Male Bisexuality: Is it Cool?

Rachel Kramer Bussel at The Daily Beast thinks that male bisexu­al­ity has become ‘cool’.

…whereas bisexual women had their fling with pop cul­ture in the 1990s-when every­one from Drew Barrymore to Madonna messed around with women, not to men­tion the fam­ous Vanity Fair cover show­ing Cindy Crawford shav­ing k.d. lang-“bromances” are now the driv­ing force behind Hollywood com­ed­ies and Style sec­tion fea­tures, as men find more ways to play for both teams, or at least act like they do.

Examples are every­where. In John Hamburg’s recent movie, I Love You, Man, the gay guy who unwit­tingly goes on a date with Paul Rudd isn’t just played for laughs, but to some degree, sym­pathy. This sum­mer will also see Lynn Shelton’s buzzed-about Humpday, in which two straight male friends decide to make a homemade porn video. And Brody Jenner’s real­ity show Bromance blurs the line sep­ar­at­ing friend­ship and attrac­tion in what Videogum’s Gabe Delahaye calls “basic­ally the gay­est thing ever, made more gay by everyone’s des­per­ate attempts to provide chest-bumping proof of their heterosexuality.“‘

For my part how­ever, I’m not entirely con­vinced that male bisexu­al­ity has become ‘cool’, not least because most of the bisexual guys I meet are still ter­ri­fied any­one will find out — and I still can’t name off the top of my head a single out male bisexual celeb in the UK (aside from my friend the nov­el­ist Jake Arnott — but as a self-described ‘gay bisexual’ he is rather excep­tional). Whereas almost any female star under the age of 40 has to pre­tend to be bi–crazed or else risk that Nuts/FHM cover.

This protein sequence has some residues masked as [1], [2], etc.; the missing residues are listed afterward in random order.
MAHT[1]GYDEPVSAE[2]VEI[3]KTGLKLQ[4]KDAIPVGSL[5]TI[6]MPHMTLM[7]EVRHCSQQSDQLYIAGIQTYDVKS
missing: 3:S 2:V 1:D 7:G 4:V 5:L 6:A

And the recent trend for ‘bromance,’ far from prov­ing the hip­ness of male swinging is, as the name sug­gests, almost defined by its incest-taboo-driven need to purge the male love affair of the pos­sib­il­ity of any­thing phys­ical, any trace of erot­ics what­so­ever, to a degree which male buddy flicks in the past didn’t, and in fact often went out of their way to inject: e.g. Top Gun, Butch Cassidy and the Sundance Kid, Thunder & Lightfoot, Midnight Cowboy. By con­trast these mod­ern buddy flicks make me think ‘bromance’ is just another word for ‘brom­ide’.  Or les­bian bed-death for straight men without the hon­ey­moon. (The art­house movie ‘Humpday’ seems to be another story — and pre­cisely because it is another story, it is highly unlikely to be a hit.)

But we are cer­tainly liv­ing in inter­est­ing times, and the cul­ture is slowly — and frantic­ally — try­ing to nego­ti­ate, how­ever ineptly, how­ever decept­ively, the thing star­ing them in the face like the out­size erec­tions in the mandigo gang-bang porn so pop­u­lar with straight guys these days: male bi-responsiveness is prob­ably very com­mon, rather than the devi­ant, bizarre, incred­u­lous excep­tion (it cer­tainly was at my board­ing school).

The met­ro­sexual is also, of course, part of this jour­ney — and also some­times per­haps part of the attempt to deflect it.